On this day last year, one of those last straws crept up on me. Peta and Mark had gone out and I was ‘doing painting’ with Melody and Amos. I was trying to deal with Joe, anxious and aggressive because of his exclusion, and when I returned my attention to the painting, Melody had cleaned the paintbrushes with my dish cloth, dried her painty hands all over the clean towel, then before I could clean the paint off the table, Amos had poured hundreds of Hama beads into the mix. It was a stupid, trivial, run of the mill sort of straw, but that was all it took. All the pressure from Joe’s exclusion, the space we had to live in, the girl’s school closing, options for Joe being offered and withdrawn, living day to day not knowing what would happen next – it all exploded out of me and I knew I had to do something. My children did not deserve the angry monster rampaging round the kitchen. Amos ran to his room scared and Melody cried. I hated myself for what I was doing to them. It had to stop.
I did two things. I ordered a spoon knife and a hatchet, and I booked four nights away for Amos and I, because I knew, if I didn’t make changes, I would not survive. Amos and I went away. I had never done anything like that before, I had never left the other children behind while I went away on holiday for four nights, I had never gone away for four nights on holiday without Mark. I felt so much pain leaving, but Amos was with me at least and I knew it was necessary. The memories are so special to me – the break away I will never forget, the time with Amos was so precious. But to the rest of my family, I think it was vital because I came back marginally more sane, marginally more able to manage; there were a few more straws in my coping pot.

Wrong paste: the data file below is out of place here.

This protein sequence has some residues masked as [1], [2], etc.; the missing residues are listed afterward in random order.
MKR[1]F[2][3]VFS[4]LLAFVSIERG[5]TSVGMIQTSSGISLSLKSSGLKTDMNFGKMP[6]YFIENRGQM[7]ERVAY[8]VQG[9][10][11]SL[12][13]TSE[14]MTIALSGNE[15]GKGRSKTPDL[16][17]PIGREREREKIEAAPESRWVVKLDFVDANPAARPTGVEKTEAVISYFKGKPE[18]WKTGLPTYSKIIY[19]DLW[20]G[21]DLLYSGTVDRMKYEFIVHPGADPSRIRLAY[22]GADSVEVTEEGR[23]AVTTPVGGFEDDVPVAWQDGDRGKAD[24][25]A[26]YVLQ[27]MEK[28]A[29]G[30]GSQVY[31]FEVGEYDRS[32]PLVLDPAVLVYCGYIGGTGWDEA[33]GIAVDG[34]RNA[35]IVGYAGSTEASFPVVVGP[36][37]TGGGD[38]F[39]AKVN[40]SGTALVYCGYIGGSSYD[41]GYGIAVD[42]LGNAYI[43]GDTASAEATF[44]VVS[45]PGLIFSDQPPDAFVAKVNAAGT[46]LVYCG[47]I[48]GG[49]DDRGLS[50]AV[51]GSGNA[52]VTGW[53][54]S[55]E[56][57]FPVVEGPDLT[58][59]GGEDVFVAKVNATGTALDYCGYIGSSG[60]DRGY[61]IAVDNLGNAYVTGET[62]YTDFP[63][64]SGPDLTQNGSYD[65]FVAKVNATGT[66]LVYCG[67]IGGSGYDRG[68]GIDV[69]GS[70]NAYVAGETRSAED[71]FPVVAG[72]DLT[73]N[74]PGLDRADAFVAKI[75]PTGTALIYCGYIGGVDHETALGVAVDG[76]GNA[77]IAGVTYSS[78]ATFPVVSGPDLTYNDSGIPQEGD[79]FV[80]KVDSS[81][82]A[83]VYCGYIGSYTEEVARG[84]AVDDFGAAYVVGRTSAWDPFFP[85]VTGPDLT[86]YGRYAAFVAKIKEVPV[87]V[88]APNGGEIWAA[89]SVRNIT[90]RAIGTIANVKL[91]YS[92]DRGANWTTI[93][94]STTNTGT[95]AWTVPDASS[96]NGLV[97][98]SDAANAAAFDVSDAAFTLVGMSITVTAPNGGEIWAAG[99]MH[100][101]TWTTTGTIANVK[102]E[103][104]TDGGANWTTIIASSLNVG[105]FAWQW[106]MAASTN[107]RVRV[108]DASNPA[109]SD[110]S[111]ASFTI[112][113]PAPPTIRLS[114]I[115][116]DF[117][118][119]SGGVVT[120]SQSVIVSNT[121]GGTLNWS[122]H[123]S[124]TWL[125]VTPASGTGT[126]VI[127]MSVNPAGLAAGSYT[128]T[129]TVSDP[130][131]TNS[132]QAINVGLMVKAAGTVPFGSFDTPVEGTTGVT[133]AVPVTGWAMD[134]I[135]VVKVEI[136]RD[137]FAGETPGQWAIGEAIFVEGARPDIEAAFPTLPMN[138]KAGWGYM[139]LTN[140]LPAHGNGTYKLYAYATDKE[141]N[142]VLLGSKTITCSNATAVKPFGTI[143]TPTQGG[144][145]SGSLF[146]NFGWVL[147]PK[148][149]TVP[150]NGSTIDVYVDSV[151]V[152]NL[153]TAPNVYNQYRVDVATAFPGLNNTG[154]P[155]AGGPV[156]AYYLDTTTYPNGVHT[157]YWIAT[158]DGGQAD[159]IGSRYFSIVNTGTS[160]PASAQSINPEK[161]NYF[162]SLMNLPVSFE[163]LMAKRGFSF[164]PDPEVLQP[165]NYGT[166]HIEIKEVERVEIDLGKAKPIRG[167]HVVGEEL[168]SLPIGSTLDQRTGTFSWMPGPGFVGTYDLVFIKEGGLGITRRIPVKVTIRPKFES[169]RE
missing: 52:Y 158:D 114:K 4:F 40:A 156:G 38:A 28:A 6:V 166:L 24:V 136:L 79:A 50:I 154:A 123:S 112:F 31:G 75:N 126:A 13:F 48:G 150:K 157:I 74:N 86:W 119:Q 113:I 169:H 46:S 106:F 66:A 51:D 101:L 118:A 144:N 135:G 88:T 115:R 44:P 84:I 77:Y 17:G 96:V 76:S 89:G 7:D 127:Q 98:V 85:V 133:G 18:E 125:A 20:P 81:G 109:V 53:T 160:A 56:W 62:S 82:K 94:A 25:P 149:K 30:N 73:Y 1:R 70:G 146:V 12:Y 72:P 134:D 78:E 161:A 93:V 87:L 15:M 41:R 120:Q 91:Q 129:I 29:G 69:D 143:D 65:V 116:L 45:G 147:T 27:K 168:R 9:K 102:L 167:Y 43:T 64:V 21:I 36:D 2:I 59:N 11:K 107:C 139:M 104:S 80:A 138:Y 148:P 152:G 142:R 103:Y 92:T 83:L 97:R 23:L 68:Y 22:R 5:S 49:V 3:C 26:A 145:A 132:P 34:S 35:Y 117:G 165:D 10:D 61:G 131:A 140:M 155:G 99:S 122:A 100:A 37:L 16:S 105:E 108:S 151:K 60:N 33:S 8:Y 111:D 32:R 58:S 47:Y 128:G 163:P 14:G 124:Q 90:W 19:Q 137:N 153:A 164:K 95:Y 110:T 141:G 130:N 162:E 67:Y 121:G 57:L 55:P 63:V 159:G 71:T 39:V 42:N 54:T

I knew though, the effects of the trip would not last long and before I left, I had promised myself I would nurture something inside myself that had been compressed for so long. Once, a long time ago, I had a creative side. I had decided to set myself a challenge – to go to the wood, sit in the calm of the trees and create a spoon from part of the wood itself. I was embarrassed and I felt like a fraud. How could I make a spoon, use a hatchet, handle a spoon knife? I had a book like a true scientist, but no practical experience whatsoever.
That challenge I set myself proved a life line. My first spoon was clunky and… robust. But all spring, whenever I had time, I would leave the stress behind for a couple of hours, sit in the quiet of the wood and put my energy into first making a spoon blank with my hatchet and then carving the neater structure with my knife. At the end of the summer term, there were people I wanted to thank, people who were supporting me through what my family was going through, and this was my way of thanking them – I would give them a spoon that I had made completely on my own in an attempt to convey the gratitude I felt. And in that way, those people helped me twice over, because my goal gave me something else to focus on, a reason to snatch peace for a few hours a week in my sanctuary in the trees, a few more straws for the coping pot.